Wouldn’t this mean, however, that the woman’s body is a sort of prison, into which she is placed? What I mean is that, biologically speaking, a women is the only one who has the capacity to bear children, but bearing children is something that – at least as this professor understands it – women do only under duress. Their own bodies impose this duress upon them, since this corporeal form is what gives them the ability to conceive and bear children. Is this a stepping stone to declaring genetics (which is the code, by which the woman’s body is created) and biology discriminatory?

    Religion is, apparently, discriminatory, for it subjugates women.
    Science is also, apparently, discriminatory, for it compels women, historically, to be unwilling women – and thus potential mothers.

  7. Bob B. says:

    Whenever you hear of a Catholic college/university/high school that ignores the Magisterium, it is usually a Jesuit school (Georgetown, BC, Gonzaga, LMU, USF, Santa Clara all come to mind), with the exception of Notre Dame and sometimes Dayton. It’s unfortunate that they still run high schools, too.
    pannw “I wonder if the Georgetown faculty member has ever read the last sentence of Romans 1.” I’ve seen Jesuits apologize for Gospel readings, so I don’t think a Georgetown lawyer reads anything like that anyway!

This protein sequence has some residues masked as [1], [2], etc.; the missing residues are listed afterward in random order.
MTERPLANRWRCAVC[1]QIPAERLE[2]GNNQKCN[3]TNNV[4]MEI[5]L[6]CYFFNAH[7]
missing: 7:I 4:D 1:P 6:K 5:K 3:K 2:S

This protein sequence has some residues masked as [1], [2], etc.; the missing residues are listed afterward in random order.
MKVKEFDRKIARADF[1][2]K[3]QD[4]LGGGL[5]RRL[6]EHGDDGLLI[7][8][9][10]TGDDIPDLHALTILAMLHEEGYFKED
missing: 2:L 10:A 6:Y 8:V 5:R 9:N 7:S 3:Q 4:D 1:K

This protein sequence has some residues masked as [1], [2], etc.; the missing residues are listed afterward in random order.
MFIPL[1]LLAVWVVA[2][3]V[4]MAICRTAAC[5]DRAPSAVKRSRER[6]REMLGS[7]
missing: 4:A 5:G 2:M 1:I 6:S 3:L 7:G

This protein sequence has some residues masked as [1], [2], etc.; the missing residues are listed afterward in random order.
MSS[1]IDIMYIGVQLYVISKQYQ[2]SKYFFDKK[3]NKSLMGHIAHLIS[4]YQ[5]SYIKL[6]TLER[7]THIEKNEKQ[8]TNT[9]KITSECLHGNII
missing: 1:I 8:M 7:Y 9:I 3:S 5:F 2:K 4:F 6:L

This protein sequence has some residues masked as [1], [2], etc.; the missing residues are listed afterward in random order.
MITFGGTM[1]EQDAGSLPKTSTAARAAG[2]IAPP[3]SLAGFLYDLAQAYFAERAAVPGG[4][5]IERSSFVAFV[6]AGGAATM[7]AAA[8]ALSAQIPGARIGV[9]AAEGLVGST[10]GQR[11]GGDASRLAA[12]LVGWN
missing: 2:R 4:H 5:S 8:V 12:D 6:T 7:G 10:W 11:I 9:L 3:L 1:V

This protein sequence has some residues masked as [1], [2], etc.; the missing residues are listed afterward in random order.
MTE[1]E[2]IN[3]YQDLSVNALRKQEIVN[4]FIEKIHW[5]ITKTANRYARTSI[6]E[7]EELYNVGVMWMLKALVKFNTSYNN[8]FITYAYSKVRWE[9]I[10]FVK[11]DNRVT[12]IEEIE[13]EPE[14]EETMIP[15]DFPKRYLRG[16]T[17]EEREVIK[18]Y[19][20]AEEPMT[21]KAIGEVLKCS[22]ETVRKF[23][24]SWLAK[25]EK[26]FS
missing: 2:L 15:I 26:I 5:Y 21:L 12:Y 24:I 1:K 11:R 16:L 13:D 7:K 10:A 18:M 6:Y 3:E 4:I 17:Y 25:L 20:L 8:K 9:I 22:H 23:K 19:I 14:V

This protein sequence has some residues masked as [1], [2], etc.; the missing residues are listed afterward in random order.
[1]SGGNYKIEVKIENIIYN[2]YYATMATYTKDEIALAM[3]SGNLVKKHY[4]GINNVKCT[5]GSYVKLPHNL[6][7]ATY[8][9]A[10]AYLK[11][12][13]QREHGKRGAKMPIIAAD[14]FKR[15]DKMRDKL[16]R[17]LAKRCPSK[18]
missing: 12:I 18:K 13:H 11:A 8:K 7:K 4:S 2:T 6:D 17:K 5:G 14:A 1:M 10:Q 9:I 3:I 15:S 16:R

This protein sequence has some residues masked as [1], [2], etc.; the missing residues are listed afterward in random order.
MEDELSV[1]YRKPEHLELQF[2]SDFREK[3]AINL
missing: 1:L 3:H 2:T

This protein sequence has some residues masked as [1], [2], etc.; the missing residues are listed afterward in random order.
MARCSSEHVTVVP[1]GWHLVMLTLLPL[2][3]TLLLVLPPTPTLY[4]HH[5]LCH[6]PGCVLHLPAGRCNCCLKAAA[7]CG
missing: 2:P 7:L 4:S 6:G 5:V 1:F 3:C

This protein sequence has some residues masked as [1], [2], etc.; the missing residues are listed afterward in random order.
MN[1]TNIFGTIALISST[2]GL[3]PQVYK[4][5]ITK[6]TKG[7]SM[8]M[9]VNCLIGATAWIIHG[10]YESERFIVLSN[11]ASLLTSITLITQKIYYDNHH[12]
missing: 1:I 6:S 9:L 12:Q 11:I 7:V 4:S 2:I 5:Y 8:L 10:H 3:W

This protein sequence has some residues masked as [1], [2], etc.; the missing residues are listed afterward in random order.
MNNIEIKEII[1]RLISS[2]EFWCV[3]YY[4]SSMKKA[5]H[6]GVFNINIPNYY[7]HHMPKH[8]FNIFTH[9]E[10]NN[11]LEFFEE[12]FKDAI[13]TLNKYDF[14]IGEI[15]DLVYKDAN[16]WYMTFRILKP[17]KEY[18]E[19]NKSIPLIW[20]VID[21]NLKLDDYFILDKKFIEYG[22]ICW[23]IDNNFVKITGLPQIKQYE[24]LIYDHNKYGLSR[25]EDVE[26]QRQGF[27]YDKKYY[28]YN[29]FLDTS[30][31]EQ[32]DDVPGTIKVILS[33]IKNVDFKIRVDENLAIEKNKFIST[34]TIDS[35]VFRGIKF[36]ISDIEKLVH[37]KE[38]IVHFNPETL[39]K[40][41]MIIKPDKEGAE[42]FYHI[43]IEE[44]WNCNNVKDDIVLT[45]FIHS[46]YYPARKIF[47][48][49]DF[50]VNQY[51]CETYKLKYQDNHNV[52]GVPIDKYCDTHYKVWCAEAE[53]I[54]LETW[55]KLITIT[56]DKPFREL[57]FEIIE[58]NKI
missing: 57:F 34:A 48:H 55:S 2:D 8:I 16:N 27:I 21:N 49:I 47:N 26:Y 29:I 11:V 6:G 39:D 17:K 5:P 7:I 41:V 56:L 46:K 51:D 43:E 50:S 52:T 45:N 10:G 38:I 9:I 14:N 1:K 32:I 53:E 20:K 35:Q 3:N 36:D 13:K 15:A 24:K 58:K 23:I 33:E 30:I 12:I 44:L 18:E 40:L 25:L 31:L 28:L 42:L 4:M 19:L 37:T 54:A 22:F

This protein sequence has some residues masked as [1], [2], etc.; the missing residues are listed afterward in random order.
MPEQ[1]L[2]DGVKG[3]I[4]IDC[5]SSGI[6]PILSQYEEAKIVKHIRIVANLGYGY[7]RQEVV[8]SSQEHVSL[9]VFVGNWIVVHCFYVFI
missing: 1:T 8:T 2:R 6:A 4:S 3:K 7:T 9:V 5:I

8. Andrew says:

    From:

    This paper can be downloaded free of charge from:
    http://scholarship.law.georgetown.edu/facpub/188

    “Antiabortion laws and other restraints on reproductive freedom not only enforce women’s incubation of unwanted pregnancies, but also prescribe a “vision of the woman’s role” as mother and caretaker of children in a way that is at odds with equal protection.”

    This lady’s mind is so twisted that it is hard to know where to begin. Her entire world-view structure is based on a total and complete autonomy of the “ego” completely divorced from any possibility of relating to anyone outside of “self”. It reads like some sort of an anti-Evangelium. She thinks that our Constitution is an affirmation of absolute repudiation of any and all responsibility. She should be institutionalized asap.

    That being said, someone at Georgtown thought that she would make a great teacher.

  9. jhayes says:

    Interviewed by a Senate Committee:

    “Millett spoke about how her approach to the law would not be affected by her strong Christian faith, after using her opening statement to introduce the pastor of her church along with her family members in the audience.